Atherosclerotic Cardiovascular Risk Factors
Learning Objectives To identify modifiable and non‐modifiable risk factors for Atherosclerotic Cardiovascular diseases.
Risk factors for which intervention has shown to reduce incidence of CAD.
Risk factors for which Intervention is likely to reduce Incidence of CAD.
Risk factors for which Intervention might reduce Incidence of CAD.
Non modifiable Risk factors.
Introduction Coronary Artery Disease (CAD) commonly afflicts adults nowadays in developed as well as developing countries all over the world. It is responsible for an extremely large fraction of hospital admissions among the middle‐aged and elderly, contributing greatly to disability and death. This chapter outlines the risk factors for CAD and other cardiovascular atherosclerotic diseases.
I Rick factors for which intervention has shown to reduce incidence of CAD
Cigarette smoking has been significantly linked to the occurrence of CAD, and smoking cessation reverses this increased risk within a few years.
The adverse impact of cigarette smoking on CAD risk seems to be dose dependent.
A mild increase in risk is present among persons passively exposed to smoke.
Smoking filtered cigarettes and products low in tar and nicotine is associated with reduced incidence of lung cancer, but favorable effects are not observed for incidence of CAD.
Low Density lipoprotein‐ cholesterol (LDL‐C)
The concentration of total cholesterol or LDL‐C in the blood is significantly associated with subsequent CAD morbidity and mortality.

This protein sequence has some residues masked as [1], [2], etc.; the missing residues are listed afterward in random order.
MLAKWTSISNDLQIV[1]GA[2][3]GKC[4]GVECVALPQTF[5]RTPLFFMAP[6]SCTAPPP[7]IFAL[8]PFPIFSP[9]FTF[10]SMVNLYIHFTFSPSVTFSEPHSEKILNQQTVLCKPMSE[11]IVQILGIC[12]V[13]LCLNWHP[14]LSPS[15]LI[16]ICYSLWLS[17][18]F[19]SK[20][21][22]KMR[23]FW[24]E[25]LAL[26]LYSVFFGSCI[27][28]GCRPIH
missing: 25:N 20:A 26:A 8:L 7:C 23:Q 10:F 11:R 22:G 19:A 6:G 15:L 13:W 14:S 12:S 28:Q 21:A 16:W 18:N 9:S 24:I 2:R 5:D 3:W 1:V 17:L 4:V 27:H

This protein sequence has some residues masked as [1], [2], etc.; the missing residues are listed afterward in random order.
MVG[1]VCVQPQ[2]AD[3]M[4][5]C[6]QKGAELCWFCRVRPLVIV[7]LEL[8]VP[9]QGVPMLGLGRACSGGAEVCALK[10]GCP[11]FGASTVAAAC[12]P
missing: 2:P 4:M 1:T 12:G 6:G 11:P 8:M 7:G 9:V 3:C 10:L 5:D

Several researches have shown that the LDL particle is atherogenic.
Extreme elevation of LDL‐C is the hallmark of familial hypercholesterolemia, a disorder that is associated with LDL‐receptors that are abnormal or diminished in number
The concentration of LDL‐C in the plasma is usually about two‐thirds of the concentration of total cholesterol.
A middle‐aged person with heterozygous familial hypercholesterolemia (affecting 0.2% of the general population), might be expected to have a blood cholesterol concentration of 300‐450 mgm /dl.
Medical therapy can now typically lead to 30% or geater (up to 50%) reduction in LDL‐C with HMG Co A reductase inhibitors (statins).
Recent trials have demonstrated efficacy in the reduction of initial and recurrent CAD events.
It has typically taken more than 2 years to observe a favorable effect of LDL‐C lowering on clinical CAD events, but with more potent LDL‐C lowering agents especially in higher doses, such a favorable effect may occur sooner.